Other Vehicles - Are vehicles ahead of you braking hard as they enter the corner? Are vehicles coming the other way moving slowly? If the answer is yes, the corner may be more severe than you think.


You should also understand the vertical factors such as cambers and hills which affect a turn. A banked bend and an incline has the effect of reducing the severity, while adverse camber or decline increases it.


The basic approach

Throughout the cornering maneuver you should constantly seek information about the changing situation which may require you to react. At each stage think about the potential hazards that can occur and how you might manage them. Constantly ask yourself ‘can I stop safely if I need to?’ - Always expect an oncoming car with two wheels in your lane, just around the turn.


As you approach the corner adopt the most appropriate position. When choosing your position, consider in order your safety, stability and information (view) needs, when determining the best position. Resist the temptation to smooth the bend too early as this will impact your view and limit your options.


Speed - Aim to settle your entry speed in good time, remember slow in = fast out. This will allow you to gather information as you prepare to round the bend and keep the power on around the bend, which will improve your stability. Use the vanishing point to check that your speed remains appropriate, if it moves within your safe stopping distance, you'll need to slow down, if it moves away you may speed up.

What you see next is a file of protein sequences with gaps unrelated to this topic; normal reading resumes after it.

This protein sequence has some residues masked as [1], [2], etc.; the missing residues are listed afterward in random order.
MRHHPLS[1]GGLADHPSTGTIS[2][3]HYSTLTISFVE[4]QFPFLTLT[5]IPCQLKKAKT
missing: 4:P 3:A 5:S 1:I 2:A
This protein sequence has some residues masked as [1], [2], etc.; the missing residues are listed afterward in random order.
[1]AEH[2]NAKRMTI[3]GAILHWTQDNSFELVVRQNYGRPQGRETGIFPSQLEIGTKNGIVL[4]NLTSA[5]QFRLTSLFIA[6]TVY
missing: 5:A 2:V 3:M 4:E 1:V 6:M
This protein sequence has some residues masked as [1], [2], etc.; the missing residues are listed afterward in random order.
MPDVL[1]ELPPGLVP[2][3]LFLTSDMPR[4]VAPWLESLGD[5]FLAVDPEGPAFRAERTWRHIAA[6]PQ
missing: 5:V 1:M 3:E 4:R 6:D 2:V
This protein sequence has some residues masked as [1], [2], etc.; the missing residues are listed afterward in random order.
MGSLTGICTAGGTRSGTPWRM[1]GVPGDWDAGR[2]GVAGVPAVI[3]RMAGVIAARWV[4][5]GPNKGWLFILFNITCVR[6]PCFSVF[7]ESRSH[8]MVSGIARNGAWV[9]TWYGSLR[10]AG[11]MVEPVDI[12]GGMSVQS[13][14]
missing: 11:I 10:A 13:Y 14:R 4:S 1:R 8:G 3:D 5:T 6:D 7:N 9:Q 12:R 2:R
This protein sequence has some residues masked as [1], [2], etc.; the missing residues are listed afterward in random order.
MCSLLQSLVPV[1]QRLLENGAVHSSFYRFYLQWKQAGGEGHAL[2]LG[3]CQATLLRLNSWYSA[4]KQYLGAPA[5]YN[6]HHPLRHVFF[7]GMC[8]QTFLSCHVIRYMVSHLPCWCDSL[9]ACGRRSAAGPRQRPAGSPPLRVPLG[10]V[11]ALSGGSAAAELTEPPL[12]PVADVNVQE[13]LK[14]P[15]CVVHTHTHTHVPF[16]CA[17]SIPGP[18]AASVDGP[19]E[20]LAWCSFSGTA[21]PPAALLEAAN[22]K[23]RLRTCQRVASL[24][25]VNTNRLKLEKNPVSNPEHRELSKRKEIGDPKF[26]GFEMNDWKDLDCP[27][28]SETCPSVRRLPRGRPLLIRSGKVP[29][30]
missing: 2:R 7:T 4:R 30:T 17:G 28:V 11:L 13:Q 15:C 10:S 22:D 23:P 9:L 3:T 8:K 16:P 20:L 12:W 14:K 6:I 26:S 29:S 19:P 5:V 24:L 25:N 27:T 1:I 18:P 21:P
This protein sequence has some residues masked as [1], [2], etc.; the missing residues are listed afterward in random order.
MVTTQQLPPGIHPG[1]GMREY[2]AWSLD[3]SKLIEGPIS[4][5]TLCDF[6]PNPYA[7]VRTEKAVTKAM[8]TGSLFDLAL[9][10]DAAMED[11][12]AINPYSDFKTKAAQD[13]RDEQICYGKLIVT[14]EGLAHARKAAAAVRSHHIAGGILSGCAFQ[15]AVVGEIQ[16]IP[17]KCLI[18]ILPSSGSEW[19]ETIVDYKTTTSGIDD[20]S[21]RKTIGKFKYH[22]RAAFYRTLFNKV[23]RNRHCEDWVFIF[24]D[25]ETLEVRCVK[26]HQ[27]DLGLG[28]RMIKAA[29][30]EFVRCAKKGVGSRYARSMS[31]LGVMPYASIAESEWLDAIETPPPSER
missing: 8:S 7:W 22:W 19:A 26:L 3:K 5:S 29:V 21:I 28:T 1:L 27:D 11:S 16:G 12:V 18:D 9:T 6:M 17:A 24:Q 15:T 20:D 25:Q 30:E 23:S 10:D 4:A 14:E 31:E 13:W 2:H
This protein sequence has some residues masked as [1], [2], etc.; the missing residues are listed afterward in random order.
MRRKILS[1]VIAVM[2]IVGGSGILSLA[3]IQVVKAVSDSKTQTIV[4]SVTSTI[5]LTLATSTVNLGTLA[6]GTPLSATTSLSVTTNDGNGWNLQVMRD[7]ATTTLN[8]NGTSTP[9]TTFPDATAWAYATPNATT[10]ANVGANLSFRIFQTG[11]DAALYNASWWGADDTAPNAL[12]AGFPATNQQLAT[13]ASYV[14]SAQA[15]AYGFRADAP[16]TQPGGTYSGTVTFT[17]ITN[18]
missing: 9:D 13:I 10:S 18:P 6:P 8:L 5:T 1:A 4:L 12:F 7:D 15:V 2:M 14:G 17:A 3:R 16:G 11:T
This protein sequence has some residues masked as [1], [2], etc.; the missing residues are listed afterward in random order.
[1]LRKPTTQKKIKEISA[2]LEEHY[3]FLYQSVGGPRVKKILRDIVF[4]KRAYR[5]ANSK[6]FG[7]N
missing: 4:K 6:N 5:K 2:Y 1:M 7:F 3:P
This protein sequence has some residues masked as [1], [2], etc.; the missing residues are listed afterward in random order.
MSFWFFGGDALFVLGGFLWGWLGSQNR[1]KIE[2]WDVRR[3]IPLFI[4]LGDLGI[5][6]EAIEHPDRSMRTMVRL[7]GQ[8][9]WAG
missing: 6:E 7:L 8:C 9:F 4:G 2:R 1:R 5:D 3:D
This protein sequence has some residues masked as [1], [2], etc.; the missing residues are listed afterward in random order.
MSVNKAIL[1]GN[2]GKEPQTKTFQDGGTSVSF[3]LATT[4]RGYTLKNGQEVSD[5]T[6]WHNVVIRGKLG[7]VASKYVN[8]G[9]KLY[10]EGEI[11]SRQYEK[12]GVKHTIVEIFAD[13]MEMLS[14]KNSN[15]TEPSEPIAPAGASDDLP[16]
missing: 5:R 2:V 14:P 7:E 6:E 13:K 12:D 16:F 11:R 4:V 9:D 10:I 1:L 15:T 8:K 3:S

Gear - Selecting the appropriate gear will have a huge impact on your control as you take the bend. Choose an appropriate gear that will allow you to adapt. If the bend tightens, you'll need to slow down. If you have selected a low gear you'll be able to engine brake to wash off speed. This will affect the stability of your bike much less than applying the brakes.


Accelerate - As you reach the end of the corner (vanishing point moves away) and providing it is safe, smoothly roll the power back on as you bring your bike upright continue to accelerate until you reach the desired speed or other conditions apply. As soon as the bend hazards have past, start searching for the next hazard, resist the temptation to power out of the bend, as there may be a speed limit change or another bend ahead.



Key Tips:

Keep the power on slightly as you round the turn, to counter the effect of the turn and maintain your bike's stability. Keep your head up and physically look where you want to go, this will help you put the bike where you want it to be and the position will feel more natural. If you stare at the edge of the road, that's where you'll end up.


Avoid using the brakes when cornering If you need to slow down use engine braking, if that is not enough then apply brakes with caution, you do not want to exceed the traction limit.


Keep your arms loose and your weight off the bars, as this will increase your control. If you press down slightly on the pegs you'll find the steering becomes a lot lighter and the bike will be more responsive.


Use Counter Steering to initiate the turn - Counter Steering is steering the bike in the opposite direction.